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Voyageur Ultramarathon heats up again

 

August 5, 2022

Jana Peterson

Edina's Matt Zabel finishes up the hilly power lines portion of the Voyageur Ultramarathon Saturday, before heading into the forests of Jay Cooke State Park on his way back to Carlton.

Running 50 miles on trails in one day is a feat few people accomplish. Add temperatures rising into the mid-80s, sunshine and July humidity, and it's the typical conditions for the Minnesota Voyageur 50-Mile Trail Ultramarathon.

The 40th annual Voyageur Ultramarathon attracted 249 runners to the starting line in Carlton Saturday, July 30. The challenging course and warm weather affected participants once again, with 175 of the starters making it to the finish line within the cutoff time. The 70-percent finisher rate was low compared to previous years when the rate typically has been in the high-80s percentile.

"I think the combination of the weather and the tougher course contributed to the smaller percentage of finishers than usual," said Samantha Frey, Voyageur race director. "We didn't have any large medical issues or emergencies on the course. I'm sad about the low finisher rate because I want to see everyone who starts cross the finish line. I want to hug everyone who crosses that line."

Frey was present at the finish line for seven hours, greeting and congratulating each finisher as they crossed the line. There were 39 females and 136 males who completed the race.

Michael Quesnell of Madison, Wisconsin, was the overall race winner in a time of 7:06:43. The 29-year-old finished 46 minutes ahead of runner-up Benjamin Cogger, of Duluth, who completed the course in 7:53:14. Jake Hegge, of Onalaska, Wisconsin, was third in 7:54:57. Both Cogger and Hegge are previous winners of the Voyageur and this was Hegge's 10th Voyageur completion.

Sara Conrad, of Minneapolis, captured the women's title, crossing the finish line with a time of 9:22:56. Conrad finished 18th overall among the field of 249 starters. Shanda Demorest, of La Crescent, Minnesota, was second in 9:53:59, and Emilia Cameron, of Madison, Wisconsin, was third in 10:02:32.

The 42-year-old Conrad finished second in last year's Voyageur Ultramarathon and has finished the race four times, plus she won the Eugene Curnow Trail Marathon two weeks ago. The Curnow Trail Marathon is a Voyageur Ultramarathon partner race and uses the same course, although Curnow race participants run about 26.2 miles one-way starting near the Duluth Zoo, finishing in Carlton.

"I keep coming back because I love this race," said Conrad. "I love the trails in the area, I grew up hiking the trails a lot with my parents and eventually just started running the trails and fell in love with it. I love the race community, I love the volunteers, I love the support everyone gives. One reason I keep coming back is the community support and how much love and respect people have for the trails and each other."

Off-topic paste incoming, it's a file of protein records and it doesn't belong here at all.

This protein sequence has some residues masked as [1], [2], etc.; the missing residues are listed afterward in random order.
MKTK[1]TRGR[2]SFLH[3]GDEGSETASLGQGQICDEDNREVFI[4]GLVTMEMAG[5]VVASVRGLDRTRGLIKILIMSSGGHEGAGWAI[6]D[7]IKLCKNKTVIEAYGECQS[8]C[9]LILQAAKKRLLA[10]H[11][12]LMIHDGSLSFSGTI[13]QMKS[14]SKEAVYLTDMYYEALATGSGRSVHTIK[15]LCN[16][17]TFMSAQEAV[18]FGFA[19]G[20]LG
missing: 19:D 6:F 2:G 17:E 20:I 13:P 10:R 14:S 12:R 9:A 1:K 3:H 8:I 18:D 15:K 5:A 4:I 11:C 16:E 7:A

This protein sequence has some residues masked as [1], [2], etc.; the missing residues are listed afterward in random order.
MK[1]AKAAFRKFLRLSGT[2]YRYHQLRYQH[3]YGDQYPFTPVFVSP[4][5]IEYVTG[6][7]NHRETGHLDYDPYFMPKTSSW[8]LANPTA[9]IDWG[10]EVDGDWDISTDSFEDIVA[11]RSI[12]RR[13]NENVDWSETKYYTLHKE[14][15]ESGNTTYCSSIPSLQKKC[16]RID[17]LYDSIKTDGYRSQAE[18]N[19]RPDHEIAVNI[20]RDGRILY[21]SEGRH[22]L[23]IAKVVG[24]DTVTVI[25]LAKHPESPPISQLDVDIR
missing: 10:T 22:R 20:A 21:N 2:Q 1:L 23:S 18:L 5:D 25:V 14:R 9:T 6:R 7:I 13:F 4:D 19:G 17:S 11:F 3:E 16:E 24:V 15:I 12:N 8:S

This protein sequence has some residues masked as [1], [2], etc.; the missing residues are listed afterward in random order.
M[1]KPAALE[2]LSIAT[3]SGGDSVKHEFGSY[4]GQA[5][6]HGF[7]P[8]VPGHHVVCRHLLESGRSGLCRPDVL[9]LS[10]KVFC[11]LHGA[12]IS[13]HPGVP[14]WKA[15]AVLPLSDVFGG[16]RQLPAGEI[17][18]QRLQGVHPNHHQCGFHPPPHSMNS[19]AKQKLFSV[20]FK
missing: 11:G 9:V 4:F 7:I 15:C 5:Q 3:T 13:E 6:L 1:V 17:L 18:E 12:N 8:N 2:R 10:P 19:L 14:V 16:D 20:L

Conrad was locked in a close race with the other top finishers through the midpoint turnaround when her sister, who was serving as her support crew, told her to "put the gas pedal on." Her lead was less than four minutes at that point and she was struggling with upset stomach problems, but Conrad kept her race strategy in place to slowly pull away for a 31-minute victory. She said her sister told her the finish was exciting with loud cheering from a big crowd, but Conrad admitted it was all a blur and she doesn't remember any of it.

Persisting through a decade of changes due to the pandemic and trail-routing disruptions since the 2012 flood, the race committee was able to design and stabilize a more permanent course for this year's Voyageur event. The redesigned course featured approximately 75 percent of the historical route, with adjustments to incorporate new trails and eliminate about 3 miles of pavement. Race organizers said the official distance was 51.6 miles on Saturday.

Jana Peterson

Sara Conrad captured the women's title, crossing the finish line with a time of 9:22:56. Conrad finished 18th overall among the field of 249 starters.

"I'm most excited about the positive comments we received about the course," said Frey. "It feels like everyone who finished commented about how hard the course was, but in a satisfying way rather than a complaining way. People seemed to enjoy the positive changes we made to the course."

Founded in 1982, the Minnesota Voyageur 50-Mile Trail Ultramarathon is one of the oldest trail ultras in the nation. The race follows a rugged, out-and-back course that takes runners on a trek from Carlton through Jay Cooke State Park and heads northeast over difficult and sometimes rough trails to Duluth and back. Runners pass by scenic overlooks, traverse remote trails deep in the woods, and cross the iconic swinging bridge over the St. Louis River.

The start and finish line are at the same location near Carlton High School. The Minnesota Voyageur is managed by the Northern Minnesota Track Club and is led by an 11-member committee of volunteers. About 100 volunteers assisted with this year's race.

Find more information and full results are at http://www.voyageur50.com.

 
 

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